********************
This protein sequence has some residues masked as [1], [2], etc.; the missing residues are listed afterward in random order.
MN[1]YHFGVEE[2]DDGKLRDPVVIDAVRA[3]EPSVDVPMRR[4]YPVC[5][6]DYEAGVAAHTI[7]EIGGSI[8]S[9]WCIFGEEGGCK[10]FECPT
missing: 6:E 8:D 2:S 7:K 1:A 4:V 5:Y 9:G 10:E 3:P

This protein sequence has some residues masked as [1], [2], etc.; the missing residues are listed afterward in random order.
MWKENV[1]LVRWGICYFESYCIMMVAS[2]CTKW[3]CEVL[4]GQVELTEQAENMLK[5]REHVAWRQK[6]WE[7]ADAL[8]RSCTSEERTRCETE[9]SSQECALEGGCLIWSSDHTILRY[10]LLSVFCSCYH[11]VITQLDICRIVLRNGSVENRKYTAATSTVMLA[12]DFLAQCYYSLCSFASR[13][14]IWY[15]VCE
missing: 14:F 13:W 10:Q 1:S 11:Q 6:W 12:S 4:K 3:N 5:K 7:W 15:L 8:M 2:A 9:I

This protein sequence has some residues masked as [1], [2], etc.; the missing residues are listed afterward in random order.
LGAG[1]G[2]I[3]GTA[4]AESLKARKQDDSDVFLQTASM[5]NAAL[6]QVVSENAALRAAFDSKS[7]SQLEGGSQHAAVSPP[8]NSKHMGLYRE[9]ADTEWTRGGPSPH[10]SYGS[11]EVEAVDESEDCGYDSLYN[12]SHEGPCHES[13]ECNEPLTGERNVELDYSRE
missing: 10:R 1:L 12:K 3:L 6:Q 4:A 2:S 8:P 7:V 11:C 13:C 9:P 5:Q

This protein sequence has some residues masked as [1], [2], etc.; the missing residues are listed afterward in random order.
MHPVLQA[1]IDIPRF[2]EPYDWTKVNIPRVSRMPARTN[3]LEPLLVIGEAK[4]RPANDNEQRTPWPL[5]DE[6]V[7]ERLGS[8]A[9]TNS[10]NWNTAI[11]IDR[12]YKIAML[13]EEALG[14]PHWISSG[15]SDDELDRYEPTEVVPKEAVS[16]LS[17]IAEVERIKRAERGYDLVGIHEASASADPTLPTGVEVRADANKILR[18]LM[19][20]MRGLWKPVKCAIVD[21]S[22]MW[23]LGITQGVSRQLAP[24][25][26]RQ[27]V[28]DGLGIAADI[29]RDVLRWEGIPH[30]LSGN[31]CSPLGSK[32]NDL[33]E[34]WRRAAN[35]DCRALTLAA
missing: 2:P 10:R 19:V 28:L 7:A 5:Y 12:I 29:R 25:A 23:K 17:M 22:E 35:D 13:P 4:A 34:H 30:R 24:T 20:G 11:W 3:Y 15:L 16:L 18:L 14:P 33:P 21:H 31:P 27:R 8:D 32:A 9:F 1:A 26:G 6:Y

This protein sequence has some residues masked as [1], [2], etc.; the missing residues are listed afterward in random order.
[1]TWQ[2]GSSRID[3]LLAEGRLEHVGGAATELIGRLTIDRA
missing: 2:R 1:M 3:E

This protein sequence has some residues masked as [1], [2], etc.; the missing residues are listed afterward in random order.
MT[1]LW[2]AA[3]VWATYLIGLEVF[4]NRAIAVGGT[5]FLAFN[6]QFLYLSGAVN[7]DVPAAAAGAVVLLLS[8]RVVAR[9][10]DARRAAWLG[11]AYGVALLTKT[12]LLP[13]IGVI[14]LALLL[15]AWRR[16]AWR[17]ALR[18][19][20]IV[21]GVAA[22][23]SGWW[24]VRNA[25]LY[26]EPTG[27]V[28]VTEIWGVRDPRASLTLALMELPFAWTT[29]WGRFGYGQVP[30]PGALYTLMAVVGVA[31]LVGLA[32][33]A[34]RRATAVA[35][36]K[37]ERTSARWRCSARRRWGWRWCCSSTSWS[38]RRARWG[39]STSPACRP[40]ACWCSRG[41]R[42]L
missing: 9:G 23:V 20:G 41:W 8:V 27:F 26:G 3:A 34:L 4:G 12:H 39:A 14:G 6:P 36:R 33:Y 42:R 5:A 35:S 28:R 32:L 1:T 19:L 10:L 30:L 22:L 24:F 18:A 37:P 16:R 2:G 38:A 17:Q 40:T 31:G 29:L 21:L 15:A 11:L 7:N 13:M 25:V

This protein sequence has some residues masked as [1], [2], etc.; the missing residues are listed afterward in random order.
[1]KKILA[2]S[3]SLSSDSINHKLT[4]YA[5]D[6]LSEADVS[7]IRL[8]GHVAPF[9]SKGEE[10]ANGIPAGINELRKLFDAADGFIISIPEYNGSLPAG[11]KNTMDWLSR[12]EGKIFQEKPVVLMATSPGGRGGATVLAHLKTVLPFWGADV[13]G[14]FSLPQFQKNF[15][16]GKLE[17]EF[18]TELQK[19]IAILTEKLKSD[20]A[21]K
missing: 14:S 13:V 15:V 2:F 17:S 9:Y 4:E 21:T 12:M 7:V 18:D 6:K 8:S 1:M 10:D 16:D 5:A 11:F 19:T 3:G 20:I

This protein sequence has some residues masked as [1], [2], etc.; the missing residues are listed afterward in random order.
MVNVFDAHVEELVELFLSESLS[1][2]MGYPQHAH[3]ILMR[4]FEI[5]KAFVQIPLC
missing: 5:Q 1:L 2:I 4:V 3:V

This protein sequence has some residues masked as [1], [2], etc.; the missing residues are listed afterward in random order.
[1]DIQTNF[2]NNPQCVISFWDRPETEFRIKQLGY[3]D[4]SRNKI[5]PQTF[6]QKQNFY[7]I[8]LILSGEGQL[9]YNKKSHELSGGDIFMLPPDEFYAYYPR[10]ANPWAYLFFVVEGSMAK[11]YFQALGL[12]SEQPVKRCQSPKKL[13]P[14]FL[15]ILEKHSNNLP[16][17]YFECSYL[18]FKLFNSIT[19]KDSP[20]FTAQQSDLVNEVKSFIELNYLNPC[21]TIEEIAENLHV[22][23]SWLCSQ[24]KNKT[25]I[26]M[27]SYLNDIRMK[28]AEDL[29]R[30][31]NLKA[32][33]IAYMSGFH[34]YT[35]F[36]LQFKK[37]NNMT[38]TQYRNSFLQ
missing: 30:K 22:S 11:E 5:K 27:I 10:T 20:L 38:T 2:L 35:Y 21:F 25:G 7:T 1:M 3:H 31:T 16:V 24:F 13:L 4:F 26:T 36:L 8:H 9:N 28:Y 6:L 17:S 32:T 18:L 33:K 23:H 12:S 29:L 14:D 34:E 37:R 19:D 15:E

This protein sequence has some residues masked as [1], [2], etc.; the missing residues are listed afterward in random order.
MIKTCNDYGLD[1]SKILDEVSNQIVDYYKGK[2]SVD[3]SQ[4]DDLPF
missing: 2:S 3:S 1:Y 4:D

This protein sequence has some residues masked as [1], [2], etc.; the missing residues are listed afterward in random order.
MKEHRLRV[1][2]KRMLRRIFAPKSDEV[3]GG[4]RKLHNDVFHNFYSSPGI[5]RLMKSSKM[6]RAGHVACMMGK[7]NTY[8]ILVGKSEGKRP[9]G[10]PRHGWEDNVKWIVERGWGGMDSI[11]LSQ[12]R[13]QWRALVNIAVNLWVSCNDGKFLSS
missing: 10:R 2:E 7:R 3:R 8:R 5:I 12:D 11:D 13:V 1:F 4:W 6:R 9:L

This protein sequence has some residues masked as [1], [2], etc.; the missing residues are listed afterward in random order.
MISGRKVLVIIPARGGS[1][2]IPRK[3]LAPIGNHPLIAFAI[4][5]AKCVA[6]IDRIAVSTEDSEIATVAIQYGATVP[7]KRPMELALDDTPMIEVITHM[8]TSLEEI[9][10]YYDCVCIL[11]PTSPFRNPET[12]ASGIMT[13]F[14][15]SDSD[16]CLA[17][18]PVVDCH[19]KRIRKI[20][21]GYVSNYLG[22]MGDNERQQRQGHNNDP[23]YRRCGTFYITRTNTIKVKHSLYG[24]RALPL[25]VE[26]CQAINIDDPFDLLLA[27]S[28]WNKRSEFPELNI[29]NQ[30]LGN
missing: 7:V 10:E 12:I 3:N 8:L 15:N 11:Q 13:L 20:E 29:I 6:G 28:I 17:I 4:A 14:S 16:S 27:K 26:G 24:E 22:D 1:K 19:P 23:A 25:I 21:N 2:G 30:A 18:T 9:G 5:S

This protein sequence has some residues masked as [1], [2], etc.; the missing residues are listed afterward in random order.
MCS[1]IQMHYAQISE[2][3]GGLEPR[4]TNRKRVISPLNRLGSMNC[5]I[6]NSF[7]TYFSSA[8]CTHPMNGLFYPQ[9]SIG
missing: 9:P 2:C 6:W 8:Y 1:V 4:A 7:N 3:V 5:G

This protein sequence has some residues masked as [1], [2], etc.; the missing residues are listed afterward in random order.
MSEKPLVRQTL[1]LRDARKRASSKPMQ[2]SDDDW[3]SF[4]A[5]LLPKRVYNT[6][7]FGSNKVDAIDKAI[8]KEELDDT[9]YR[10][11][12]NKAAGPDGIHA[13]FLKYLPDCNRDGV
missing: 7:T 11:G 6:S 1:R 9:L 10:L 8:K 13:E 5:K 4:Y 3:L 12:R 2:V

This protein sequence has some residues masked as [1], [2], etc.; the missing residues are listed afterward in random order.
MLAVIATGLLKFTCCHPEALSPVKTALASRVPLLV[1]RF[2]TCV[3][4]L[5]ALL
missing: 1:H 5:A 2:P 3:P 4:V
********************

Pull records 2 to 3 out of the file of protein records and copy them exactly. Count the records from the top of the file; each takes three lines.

This protein sequence has some residues masked as [1], [2], etc.; the missing residues are listed afterward in random order.
MWKENV[1]LVRWGICYFESYCIMMVAS[2]CTKW[3]CEVL[4]GQVELTEQAENMLK[5]REHVAWRQK[6]WE[7]ADAL[8]RSCTSEERTRCETE[9]SSQECALEGGCLIWSSDHTILRY[10]LLSVFCSCYH[11]VITQLDICRIVLRNGSVENRKYTAATSTVMLA[12]DFLAQCYYSLCSFASR[13][14]IWY[15]VCE
missing: 14:F 13:W 10:Q 1:S 11:Q 6:W 12:S 4:K 3:N 5:K 7:W 15:L 8:M 2:A 9:I

This protein sequence has some residues masked as [1], [2], etc.; the missing residues are listed afterward in random order.
LGAG[1]G[2]I[3]GTA[4]AESLKARKQDDSDVFLQTASM[5]NAAL[6]QVVSENAALRAAFDSKS[7]SQLEGGSQHAAVSPP[8]NSKHMGLYRE[9]ADTEWTRGGPSPH[10]SYGS[11]EVEAVDESEDCGYDSLYN[12]SHEGPCHES[13]ECNEPLTGERNVELDYSRE
missing: 10:R 1:L 12:K 3:L 6:Q 4:A 2:S 8:P 7:V 11:C 13:C 9:P 5:Q